But if there was no exile after 70 AD, where did all the Jews who have populated the Mediterranean since antiquity come from? From the Maccabean revolt of the mid-2nd century BC to the Bar Kokhba revolt of the 2nd century AD, Judaism was the most actively proselytising religion. Centres of converted Jews bloomed in Damascus and Alexandria and all around the east Mediterranean. Aggressive proselytising in Rome – where the religion was particularly popular among women – irritated the conservative pagan classes as much as Christianity would later, leading to several expulsions of Jews from the city. But Judaism continued to grow, unwittingly preparing the way for Christianity, a Jewish heresy which preached an even more universalist message and gave up the demand for converts to be circumcised.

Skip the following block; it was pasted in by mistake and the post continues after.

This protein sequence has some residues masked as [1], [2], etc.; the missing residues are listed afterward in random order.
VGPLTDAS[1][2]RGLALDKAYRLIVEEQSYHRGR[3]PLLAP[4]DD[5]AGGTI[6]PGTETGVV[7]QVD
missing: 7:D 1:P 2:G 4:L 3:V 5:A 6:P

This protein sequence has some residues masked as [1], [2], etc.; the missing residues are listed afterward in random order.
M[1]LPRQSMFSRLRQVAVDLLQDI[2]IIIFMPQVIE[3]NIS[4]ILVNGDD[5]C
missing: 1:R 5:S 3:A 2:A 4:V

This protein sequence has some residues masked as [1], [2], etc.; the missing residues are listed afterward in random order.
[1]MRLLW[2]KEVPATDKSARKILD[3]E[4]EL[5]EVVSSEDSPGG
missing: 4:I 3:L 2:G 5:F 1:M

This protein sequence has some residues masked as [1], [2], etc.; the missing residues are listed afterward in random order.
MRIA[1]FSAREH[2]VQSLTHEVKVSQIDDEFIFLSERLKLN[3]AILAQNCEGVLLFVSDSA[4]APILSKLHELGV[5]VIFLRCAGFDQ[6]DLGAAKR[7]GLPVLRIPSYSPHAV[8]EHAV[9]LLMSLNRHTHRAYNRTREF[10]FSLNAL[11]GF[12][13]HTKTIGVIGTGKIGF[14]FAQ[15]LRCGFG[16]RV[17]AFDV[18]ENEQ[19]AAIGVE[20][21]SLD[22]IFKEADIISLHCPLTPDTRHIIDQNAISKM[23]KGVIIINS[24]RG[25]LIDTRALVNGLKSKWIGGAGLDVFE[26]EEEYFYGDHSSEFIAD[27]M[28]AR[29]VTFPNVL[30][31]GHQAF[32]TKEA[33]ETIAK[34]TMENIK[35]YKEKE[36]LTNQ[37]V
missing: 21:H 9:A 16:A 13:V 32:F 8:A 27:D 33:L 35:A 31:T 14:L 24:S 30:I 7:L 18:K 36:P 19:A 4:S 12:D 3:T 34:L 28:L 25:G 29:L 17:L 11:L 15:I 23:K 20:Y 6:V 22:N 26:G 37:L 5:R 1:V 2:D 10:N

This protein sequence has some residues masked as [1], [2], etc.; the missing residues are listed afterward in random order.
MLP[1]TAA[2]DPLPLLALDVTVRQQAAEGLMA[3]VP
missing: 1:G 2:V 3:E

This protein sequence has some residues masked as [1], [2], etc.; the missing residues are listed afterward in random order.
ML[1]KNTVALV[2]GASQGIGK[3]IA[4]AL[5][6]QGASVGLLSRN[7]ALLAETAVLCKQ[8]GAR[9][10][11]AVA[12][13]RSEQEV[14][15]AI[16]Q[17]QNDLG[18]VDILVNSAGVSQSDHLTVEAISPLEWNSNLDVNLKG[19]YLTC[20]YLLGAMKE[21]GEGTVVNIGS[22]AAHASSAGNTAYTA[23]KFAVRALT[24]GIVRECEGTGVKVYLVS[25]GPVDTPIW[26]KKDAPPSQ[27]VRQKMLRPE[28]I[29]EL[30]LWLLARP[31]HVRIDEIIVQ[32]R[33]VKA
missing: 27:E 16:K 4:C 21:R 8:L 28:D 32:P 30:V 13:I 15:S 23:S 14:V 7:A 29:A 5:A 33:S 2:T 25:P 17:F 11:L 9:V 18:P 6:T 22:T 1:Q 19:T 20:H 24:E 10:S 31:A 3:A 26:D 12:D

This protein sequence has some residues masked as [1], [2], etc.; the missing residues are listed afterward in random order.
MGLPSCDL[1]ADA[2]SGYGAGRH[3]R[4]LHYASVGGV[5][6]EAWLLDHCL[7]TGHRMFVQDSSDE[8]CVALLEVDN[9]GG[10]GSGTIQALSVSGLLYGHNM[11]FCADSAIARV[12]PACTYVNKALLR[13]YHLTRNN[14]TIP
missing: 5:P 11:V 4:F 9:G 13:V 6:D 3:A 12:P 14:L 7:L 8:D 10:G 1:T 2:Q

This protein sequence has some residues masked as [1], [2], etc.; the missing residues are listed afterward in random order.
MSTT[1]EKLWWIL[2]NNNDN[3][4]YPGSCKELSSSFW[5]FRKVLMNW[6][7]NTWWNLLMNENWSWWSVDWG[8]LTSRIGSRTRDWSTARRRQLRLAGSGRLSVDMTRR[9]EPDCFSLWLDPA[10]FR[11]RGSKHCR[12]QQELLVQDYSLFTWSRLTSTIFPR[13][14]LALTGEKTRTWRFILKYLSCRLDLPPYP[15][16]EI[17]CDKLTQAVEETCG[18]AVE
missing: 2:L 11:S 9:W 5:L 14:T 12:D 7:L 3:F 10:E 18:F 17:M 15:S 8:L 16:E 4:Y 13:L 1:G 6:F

The Judeo-Hellenic Hasmoneans forcibly converted the Idumeans of southern Judea and the Itureans of Galilee and incorporated them into the people of Israel. Judaism spread across the Middle East and round the Mediterranean. The 1st century AD saw the emergence in modern Kurdistan of the Jewish kingdom of Adiabene, just one of many that converted. During the 5th century, in modern Yemen, a vigorous Jewish kingdom emerged in Himyar, whose descendants preserved their faith through the Islamic conquest and down to the present day. Arab chronicles tell of the existence, during the 7th century, of Judaised Berber tribes; and at the end of the century the legendary Jewish queen Dihya contested the Arab advance into northwest Africa. Jewish Berbers participated in the conquest of the Iberian peninsula and helped establish the unique symbiosis between Jews and Muslims that characterised Hispano-Arabic culture. The most significant mass conversion occurred in the 8th century, in the massive Khazar kingdom between the Black and Caspian seas. The expansion of Judaism from the Caucasus into modern Ukraine created a multiplicity of communities, many of which retreated from the 13th century Mongol invasions into eastern Europe. There, with Jews from the Slavic lands to the south and from what is now modern Germany, they formed the basis of Yiddish culture. Clearly this history does not fit with ‘Palestinian’ Jewish nationalism.